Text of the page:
16. 16. the uptake of electric vehicles. 2.5 Stakeholder Following the first wave of tests the perspectives and ‘electrification of mobility’ is now accelerating, led by a number of pioneer challenges cities who see electric vehicles as a key element in the development of a sustainable urban transport system. Battery driven As clearly demonstrated by the projects and vehicles are especially well suited for short trials described in previous sections, the distances which correspond to the mobility successful deployment of electric vehicles pattern of a great proportion of people living will require the close cooperation of all in Europe’s urban areas. Road vehicles used stakeholders including public authorities and in cities are increasingly being electrified or policy makers from all around Europe, the hybridised. car industry, infrastructure and energy suppliers. For cities electric vehicles will: Each stakeholder has different motivations,  reduce noise and improve local air challenges and constraints and some of quality, and thus help compliance these are described in the next section. with European directives;  decrease CO₂ emissions from road transport due to a higher efficiency 2.5.1 Cities compared to the internal combustion Cities have a key role to play in supporting engine (well-to-wheel)xx and the opportunity to make use of EVUE Baseline Report 2010 Page| 16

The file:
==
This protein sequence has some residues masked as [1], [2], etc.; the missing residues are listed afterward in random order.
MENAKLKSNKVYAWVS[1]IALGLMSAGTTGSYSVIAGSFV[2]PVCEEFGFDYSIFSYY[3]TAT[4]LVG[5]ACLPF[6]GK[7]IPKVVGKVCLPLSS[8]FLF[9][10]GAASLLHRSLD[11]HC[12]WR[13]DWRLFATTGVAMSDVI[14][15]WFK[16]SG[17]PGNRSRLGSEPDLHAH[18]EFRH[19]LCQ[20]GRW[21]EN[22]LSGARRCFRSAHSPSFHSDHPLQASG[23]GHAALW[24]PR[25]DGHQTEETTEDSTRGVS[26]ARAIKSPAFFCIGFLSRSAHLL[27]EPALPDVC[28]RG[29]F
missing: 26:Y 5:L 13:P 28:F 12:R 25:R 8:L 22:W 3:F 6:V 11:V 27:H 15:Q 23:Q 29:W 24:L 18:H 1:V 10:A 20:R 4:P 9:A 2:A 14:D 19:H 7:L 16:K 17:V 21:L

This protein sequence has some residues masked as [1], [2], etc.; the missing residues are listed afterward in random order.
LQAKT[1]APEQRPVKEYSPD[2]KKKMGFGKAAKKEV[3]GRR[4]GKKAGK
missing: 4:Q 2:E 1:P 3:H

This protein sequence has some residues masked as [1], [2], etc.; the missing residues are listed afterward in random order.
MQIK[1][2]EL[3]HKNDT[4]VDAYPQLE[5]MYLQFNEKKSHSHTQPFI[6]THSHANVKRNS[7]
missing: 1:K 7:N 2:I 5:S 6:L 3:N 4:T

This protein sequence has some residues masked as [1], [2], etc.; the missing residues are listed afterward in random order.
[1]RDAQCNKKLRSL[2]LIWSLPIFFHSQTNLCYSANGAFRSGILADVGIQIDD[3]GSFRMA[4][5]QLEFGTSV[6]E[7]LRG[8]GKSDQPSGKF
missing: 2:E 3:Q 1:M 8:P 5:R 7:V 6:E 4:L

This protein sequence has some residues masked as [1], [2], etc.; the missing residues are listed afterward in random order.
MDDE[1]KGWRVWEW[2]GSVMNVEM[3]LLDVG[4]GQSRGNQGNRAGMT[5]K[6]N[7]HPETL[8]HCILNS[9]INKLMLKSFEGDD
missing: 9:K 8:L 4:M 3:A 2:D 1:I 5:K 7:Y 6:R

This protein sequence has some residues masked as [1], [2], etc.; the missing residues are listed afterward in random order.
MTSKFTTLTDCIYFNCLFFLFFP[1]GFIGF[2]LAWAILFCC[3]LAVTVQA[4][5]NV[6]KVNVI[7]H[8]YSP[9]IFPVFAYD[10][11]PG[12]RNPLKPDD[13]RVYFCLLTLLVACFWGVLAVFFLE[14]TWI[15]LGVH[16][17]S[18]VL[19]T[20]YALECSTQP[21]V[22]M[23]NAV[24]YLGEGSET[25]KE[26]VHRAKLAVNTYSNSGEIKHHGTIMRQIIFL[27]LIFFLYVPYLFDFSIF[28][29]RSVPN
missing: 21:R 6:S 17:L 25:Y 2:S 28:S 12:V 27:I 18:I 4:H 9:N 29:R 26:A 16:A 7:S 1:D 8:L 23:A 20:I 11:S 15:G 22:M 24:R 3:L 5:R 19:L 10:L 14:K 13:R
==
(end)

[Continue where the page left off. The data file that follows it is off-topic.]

17. 17. renewable sources of energy for and Development and studies of customer transport (e.g. enforced through a behaviour to make the first generation of cap-and-trade system); pure electric cars market-ready in the coming years. Renault and Nissan, for  reduce dependence on crude oil as instance, have made leadership in electric the primary source of energy for vehicles a central plank of their corporate transport. strategy. The challenge for cities now is to create new business models, partnerships and In terms of product range, the hybrid marketing approaches, which integrate electric car has recently become the most electric vehicles with other modes of common form of electric car while plug-in transport. hybrid and battery electric vehicles have remained a niche product. In cities such as London and Oslo, measures like congestion charge exemptions and free As of 2009, the world's most popular battery parking are now creating a favourable electric car was the REVAi, also known as the environment for the emergence of local G-Wiz, which is produced by an Indian markets for clean vehicles, including BEVs company and sold in a number of countries and HEVs. Many countries are offering in Europe and Asia. In Europe, pioneering extensive tax breaks to encourage electric work has been carried out by Think in vehicle ownership, and a range of other Norway. Numerous other manufacturers programmes have been initiated across have announced the market introduction of Europe. (See Annex 1 for more detail.) BEV models. The industry has already achieved significant progress in terms of Car manufacturers are relying on cities to batteries, energy recovery systems, invest in visible and accessible charging lightweight components and aerodynamics. infrastructure that generates confidence in Renaut- Nissan are planning eight electric the public to buy electric vehicles. They are models over the next four years, the biggest also depending on public authorities to line-up of any major car making group. provide the generous tax subsidies for zero- Toyota is launching lease trials of its Prius emissions cars to be able to offer plug-in Plug-in Hybrid Vehicle in several European cars at prices comparable to similarly sized cities. diesel models. However, and despite the very important At a time of constrained public expenditure investments already made, there are still cities face challenges to invest and pull in major challenges. Batteries still need to be external resources to finance electromobility improved, in particular concerning the and to provide clear leadership and high energy and power density and the resistance level coordination. to quick charging. Technical improvements, combined with mass manufacturing will 2.5.2 Vehicle manufacturers lower battery costs. Increasing energy and power density, in contrast, will be a medium While public authorities have intensified to long term goal. At the beginning of the their efforts to drive clean mobility, many 2010, the current generation of electric vehicle manufacturers are also rising to the vehicles will have a range (from 100 to 200 challenge. Car makers are integrating km) which is primarily adapted to urban electromobility as a core component of their mobility. strategy, leveraging many years of Research EVUE Baseline Report 2010 Page| 17